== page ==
The liver has such an important role in processing food and waste materials from our body, and it is important to keep it healthy.
A healthy liver contains little to no fat content, and one of the common liver diseases is fatty liver disease. Having high levels of fat in your liver is also associated with an increased risk of serious health problems, such as diabetes, high blood pressure and kidney disease.
What is Fatty Liver Disease?
Fatty Liver Disease is caused by the extra fat that is built up and stored in the liver (when the fat reaches 5% to 10% of your liver’s weight). It occurs in people who are overweight and those with diabetes. While we know what a healthy liver looks like, too much alcohol and too much food will cause our body to turn these excess calories into fat. The fat is then stored in liver cells and they can continue to be built up. If there is too much fat, you will have a fatty liver.
Though the disease is common, it does not cause any symptoms and will lead to significant health issues – like liver damage. The disease is getting more common because there are more added sugars and added fats in the food we consume.
The good news is, fatty liver disease is preventable and reversible with some lifestyle changes.
There are 2 main types of fatty liver disease:
- Non-alcoholic fatty liver disease (NAFLD): Non-alcoholic fatty liver disease occurs in people who aren’t heavy drinkers. There are also two kinds to this: just a simple fatty liver (which will not lead to serious complications) and Non-alcoholic steatohepatitis (NASH), in which you have fat in your liver, inflammation and liver cell damage. The latter may lead to cirrhosis or liver cancer.
- Alcoholic fatty liver disease: Also called alcoholic steatohepatitis, this type is related to heavy consumption of alcohol which results to the accumulation of fat in the liver. The more alcohol that you drink, the more you damage your liver.
In most cases, fatty liver disease will not cause any serious problems or prevent your liver from functioning normally. However, it does get worse over time. It progresses through 4 different stages:
- A largely harmless build-up of fat in the liver cells that may only be diagnosed during tests carried out. Most people will only ever develop this first stage, usually without realising it. This is the stage of simple fatty liver (steatosis).
- The liver becomes swollen/ inflamed, and this damages the tissue. This stage is known as non-alcoholic steatohepatitis (NASH).
- Persistent inflammation at the parts where your liver is damaged will cause scar tissue to form. This process is called fibrosis.
- A big portion of scar tissue starts to replace the existing healthy tissue and slows down the liver’s functioning. At this point, you have cirrhosis of the liver – which is severe damage which can lead to liver failure and liver cancer.
It can take years for fibrosis or cirrhosis to develop and it is also difficult to distinguish NAFLD from NASH without further testing. It is important to make lifestyle changes to prevent the condition getting worse.
Who is at risk of getting Fatty Liver Disease?
While some people get fatty liver disease due to having pre-existing conditions, sometimes it happens even without. However, you are more at risk and may have a greater chance of developing fatty liver disease if you have the following conditions:
- Over the age of 50
- High cholesterol
- High blood pressure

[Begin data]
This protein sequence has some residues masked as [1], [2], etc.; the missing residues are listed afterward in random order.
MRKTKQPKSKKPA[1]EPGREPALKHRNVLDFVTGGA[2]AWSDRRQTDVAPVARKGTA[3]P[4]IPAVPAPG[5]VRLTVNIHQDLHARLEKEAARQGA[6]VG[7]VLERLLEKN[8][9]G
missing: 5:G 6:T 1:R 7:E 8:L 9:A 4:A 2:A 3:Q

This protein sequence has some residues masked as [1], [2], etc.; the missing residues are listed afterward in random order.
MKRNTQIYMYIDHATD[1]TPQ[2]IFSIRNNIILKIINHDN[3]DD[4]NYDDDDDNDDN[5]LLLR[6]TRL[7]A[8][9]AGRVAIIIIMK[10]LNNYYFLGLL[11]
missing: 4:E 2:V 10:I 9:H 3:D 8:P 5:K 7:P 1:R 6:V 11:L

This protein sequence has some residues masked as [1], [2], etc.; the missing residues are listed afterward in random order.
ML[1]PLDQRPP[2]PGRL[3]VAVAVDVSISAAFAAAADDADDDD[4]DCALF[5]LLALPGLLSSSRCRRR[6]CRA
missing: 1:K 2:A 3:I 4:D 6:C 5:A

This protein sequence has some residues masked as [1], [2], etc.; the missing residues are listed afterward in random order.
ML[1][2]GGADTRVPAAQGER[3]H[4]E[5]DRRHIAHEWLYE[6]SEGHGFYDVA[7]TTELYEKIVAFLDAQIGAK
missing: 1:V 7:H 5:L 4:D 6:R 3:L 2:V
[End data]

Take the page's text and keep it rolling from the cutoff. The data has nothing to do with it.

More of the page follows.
- Have metabolic syndrome (a combination of diabetes, high blood pressure and obesity)
- Have sleep apnea
- Insulin resistance, in which your cells don't take up sugar in response to the hormone insulin
- Have polycystic ovary syndrome
- Obesity/ overweight with high level of belly fat
- Postmenopausal (periods that have stopped)
- Other existing medical conditions that affect how your body uses or stores fat
Causes of Fatty Liver Disease
For ALD, the cause is too much alcohol.
As for the non-alcoholic part, it is not known why some people with NAFLD have simple fatty liver and others get NASH. It is a possibility that it could be genetics.
Symptoms of Fatty Liver Disease
People with fatty liver disease often do not show symptoms until the disease progresses to cirrhosis. Some common symptoms involving that there may be problems with the liver may include:
- Abdominal pain or discomfort in the upper right area
- Loss of Appetite
- Weight Loss
- Jaundice (yellowish skin and whites of the eyes)
- Swollen abdomen and legs
- Extreme tiredness or mental confusion
- Weakness/ Fatigue
Prevention & Treatment
There are many ways to reduce the risk of getting fatty liver disease. Most of them will require lifestyle changes and maintaining overall health which include:
- Avoiding alcohol/ Limit alcohol consumption
- Eating a healthy diet with plant-based food like fruits, vegetables, whole grains and healthy fats
- Exercise regularly
- Losing weight/ staying at a healthy weight
- Taking prescribed medication to control diabetes, cholesterol and triglycerides (fat in the blood)
There is no medication specifically for fatty liver disease. However, your doctor will instead focus on other factors that may or is contributing to the condition.
If you develop severe cirrhosis and your liver stops functioning as it is supposed to, you will need to undergo a liver transplant. For adults, the average waiting time for a liver transplant is 135 days for transplants from recently deceased donors.
Be Kind to your Liver
Your liver is working around the clock to dispose of unwanted materials from the body, so it is good to be mindful of what you consume. It is also good to schedule regular appointments with your doctor or healthcare professional to check on your liver’s condition and to detect any early signs of new problems.